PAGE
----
Near the south bank of the San Antonio River, a fortress stands out against the local backdrop of anaqua trees and warm blue skies. Through two revolutions, countless skirmishes, and untold hours of everyday life in times gone by, Presidio la Bahia has stood on this spot since 1749.
Now serving as a museum, church, and occasional hotel, La Bahia holds centuries of history both on its grounds and beneath them, in forms ranging from monuments in honor of its heroes to mass graves of the unknown departed.
Although the cannons on its parapets have long been silent, many believe that the hundreds of souls to leave this plane on the grounds of La Bahia have left behind a goodly number of unquiet stragglers.
History of Presidio La Bahia
The Heart of Goliad
The Presidio la Bahia was originally established as a Spanish stronghold to defend Spain’s mining interests in the area, but after French colonists withdrew from the Texas territory the fort became a vital waypoint along major trade routes and a gateway to the river. At first a show of military might, it soon became a vital landmark of the region.
As the fort transformed into an economic hub, the town of Goliad sprouted and blossomed around it, and the fort chapel, Our Lady of Loreto, was constructed to serve the soldiers, their families, and the townsfolk. Being the only consecrated ground for miles in any direction, the chapel courtyard soon became home to countless graves, both marked and unmarked, unrelated to the wartime bloodshed on the grounds.
Civilian life persisted around the fort even as it changed hands between the Spanish and the rebels multiple times throughout the Mexican War of Independence, but the worst was yet to come.
During the Texas Revolution, Presidio la Bahia was commanded by the Texan Colonel James Fannin, who renamed it “Fort Defiance.” Running critically low on supplies, fighting frigid storms, and unable to offer support to the falling Alamo, Fannin was ordered to abandon the fort and fall back to neighboring Victoria.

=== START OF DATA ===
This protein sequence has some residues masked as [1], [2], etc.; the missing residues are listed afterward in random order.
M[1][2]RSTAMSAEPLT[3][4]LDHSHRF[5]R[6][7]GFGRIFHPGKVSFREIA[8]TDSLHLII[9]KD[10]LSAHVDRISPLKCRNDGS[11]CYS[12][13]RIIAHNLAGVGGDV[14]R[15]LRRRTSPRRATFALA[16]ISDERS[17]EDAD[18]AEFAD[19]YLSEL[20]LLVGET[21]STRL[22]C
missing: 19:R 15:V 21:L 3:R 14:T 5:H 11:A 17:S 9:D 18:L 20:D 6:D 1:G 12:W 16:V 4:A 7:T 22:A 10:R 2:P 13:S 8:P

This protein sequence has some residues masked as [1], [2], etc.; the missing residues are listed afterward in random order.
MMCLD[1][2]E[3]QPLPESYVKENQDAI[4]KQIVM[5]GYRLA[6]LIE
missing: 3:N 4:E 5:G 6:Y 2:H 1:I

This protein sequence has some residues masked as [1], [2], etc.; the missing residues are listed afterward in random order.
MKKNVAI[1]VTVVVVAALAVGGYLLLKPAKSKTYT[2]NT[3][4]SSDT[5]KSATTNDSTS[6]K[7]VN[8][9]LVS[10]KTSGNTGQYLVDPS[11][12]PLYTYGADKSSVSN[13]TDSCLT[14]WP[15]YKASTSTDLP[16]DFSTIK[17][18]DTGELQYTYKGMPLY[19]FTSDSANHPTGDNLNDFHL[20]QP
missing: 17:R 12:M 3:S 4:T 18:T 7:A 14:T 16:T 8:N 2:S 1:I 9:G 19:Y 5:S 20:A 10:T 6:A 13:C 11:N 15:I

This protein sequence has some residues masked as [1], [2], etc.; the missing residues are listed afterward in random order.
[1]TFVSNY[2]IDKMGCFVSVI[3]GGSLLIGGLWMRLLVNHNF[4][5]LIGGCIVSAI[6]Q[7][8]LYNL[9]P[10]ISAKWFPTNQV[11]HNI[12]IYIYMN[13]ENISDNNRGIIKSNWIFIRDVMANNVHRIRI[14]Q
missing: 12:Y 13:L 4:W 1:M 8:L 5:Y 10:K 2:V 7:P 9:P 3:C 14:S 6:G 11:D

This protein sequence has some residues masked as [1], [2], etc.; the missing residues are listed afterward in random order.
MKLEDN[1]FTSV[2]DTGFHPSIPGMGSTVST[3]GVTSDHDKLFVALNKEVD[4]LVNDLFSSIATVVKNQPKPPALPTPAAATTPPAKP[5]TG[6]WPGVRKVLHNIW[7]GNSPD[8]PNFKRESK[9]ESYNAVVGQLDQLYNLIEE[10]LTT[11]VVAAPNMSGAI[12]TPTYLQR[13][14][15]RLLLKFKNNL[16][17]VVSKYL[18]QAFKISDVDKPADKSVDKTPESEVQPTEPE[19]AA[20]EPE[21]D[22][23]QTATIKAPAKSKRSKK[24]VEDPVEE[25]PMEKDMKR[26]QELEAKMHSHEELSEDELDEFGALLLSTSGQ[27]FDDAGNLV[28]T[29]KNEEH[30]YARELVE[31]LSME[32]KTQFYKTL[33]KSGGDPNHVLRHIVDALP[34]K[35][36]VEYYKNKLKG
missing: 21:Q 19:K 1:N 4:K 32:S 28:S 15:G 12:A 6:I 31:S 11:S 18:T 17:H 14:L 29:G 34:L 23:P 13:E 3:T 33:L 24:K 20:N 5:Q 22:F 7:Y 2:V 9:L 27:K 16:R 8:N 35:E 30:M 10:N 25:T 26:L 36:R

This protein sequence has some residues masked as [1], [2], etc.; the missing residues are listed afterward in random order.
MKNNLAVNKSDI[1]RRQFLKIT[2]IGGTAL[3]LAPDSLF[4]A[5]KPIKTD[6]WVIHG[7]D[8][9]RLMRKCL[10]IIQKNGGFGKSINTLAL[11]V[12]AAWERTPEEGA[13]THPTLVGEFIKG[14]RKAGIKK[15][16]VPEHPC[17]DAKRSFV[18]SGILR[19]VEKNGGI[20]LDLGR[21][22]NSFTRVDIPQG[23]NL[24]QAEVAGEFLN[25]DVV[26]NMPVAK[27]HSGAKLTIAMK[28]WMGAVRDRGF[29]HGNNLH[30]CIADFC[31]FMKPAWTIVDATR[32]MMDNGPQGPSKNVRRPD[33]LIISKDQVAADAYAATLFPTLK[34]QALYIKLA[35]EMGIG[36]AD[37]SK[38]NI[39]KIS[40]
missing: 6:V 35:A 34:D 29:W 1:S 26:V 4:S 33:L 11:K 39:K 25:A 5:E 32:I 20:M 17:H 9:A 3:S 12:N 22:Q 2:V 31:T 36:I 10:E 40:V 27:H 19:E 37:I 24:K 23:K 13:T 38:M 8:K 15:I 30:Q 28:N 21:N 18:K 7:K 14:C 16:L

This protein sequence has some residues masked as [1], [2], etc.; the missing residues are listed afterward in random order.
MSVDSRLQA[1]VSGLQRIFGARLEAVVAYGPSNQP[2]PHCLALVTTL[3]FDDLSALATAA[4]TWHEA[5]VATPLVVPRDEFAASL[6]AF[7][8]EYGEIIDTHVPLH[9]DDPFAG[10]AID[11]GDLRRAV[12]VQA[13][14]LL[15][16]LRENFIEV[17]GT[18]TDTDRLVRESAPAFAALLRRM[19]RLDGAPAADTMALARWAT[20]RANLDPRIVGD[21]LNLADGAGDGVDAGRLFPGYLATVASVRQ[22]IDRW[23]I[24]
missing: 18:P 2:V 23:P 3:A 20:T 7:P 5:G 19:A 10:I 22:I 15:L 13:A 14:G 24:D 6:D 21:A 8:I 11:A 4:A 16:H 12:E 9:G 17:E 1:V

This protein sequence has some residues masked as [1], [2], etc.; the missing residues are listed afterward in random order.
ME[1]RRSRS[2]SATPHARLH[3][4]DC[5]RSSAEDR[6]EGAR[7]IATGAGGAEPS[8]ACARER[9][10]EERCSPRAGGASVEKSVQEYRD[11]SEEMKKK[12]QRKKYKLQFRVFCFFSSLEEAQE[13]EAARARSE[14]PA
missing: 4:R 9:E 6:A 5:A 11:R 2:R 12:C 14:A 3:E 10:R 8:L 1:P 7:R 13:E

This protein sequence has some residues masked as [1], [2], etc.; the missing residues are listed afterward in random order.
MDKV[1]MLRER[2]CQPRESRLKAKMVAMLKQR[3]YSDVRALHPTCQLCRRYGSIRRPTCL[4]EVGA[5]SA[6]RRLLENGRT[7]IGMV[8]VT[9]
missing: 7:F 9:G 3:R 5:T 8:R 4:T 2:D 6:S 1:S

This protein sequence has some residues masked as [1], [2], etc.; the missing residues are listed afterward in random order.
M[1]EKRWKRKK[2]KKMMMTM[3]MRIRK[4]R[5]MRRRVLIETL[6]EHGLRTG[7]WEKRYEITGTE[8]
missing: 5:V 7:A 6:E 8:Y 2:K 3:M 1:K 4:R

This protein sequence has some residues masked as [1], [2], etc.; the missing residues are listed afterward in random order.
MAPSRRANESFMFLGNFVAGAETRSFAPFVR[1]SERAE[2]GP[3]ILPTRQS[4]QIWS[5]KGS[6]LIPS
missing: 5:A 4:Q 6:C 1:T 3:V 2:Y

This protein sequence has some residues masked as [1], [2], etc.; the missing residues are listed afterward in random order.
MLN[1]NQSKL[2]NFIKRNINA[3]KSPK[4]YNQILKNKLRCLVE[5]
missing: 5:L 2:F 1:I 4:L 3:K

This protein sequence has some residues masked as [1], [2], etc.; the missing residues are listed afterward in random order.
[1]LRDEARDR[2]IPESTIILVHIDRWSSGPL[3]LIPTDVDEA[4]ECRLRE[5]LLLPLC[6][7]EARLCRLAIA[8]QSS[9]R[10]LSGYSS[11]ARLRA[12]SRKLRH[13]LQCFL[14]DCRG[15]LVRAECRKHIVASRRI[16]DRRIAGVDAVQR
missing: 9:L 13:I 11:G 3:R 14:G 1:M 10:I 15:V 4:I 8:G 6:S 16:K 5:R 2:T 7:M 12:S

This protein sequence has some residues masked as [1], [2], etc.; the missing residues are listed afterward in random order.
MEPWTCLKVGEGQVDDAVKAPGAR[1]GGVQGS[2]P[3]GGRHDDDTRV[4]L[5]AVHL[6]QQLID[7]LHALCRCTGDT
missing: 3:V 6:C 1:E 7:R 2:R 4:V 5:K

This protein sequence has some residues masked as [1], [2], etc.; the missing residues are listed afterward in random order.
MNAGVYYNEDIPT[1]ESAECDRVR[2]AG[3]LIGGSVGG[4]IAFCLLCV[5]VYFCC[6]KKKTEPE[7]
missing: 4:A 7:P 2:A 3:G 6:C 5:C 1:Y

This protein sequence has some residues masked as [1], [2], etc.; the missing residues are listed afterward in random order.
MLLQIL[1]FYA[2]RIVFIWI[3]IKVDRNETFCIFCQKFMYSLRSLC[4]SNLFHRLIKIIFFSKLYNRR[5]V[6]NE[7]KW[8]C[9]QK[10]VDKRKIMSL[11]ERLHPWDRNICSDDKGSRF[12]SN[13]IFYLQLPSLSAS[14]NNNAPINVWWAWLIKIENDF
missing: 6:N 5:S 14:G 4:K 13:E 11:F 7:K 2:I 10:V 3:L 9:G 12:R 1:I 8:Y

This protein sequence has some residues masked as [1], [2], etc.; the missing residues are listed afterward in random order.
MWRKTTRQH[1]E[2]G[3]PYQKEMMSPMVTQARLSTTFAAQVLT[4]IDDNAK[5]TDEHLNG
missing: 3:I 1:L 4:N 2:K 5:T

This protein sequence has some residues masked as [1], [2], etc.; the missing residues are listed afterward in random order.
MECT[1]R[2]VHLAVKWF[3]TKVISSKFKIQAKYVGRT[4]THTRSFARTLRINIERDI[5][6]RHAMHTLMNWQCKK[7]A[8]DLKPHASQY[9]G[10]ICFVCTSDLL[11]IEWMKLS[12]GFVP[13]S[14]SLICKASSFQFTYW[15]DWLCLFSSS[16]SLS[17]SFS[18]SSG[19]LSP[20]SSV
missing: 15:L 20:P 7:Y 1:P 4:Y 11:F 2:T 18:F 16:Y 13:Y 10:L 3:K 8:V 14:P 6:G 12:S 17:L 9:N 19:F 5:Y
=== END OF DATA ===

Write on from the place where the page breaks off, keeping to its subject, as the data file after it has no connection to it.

The troops of La Bahia had barely left the gates when they were captured by the forces of Mexican General José de Urrea and corralled back into their own fort, now as prisoners. When Urrea refused a presidential order to execute the prisoners as pirates, his lieutenant took up the order and had Fannin and his men divided up into groups to be killed.
The Goliad Massacre
Francita Alavez, the common-law wife of another of Urrea’s officers, argued passionately for mercy for the prisoners and was fortunate enough to have some luck in this venture. She succeeded in having 20 men spared for their medical, linguistic, or other useful knowledge, and managed to hide an unknown number of others, saving their lives.
For this and her other humanitarian efforts throughout the war, Alavez became known as the “Angel of Goliad,” in time earning a statue that now stands in her honor in the Presidio’s plaza.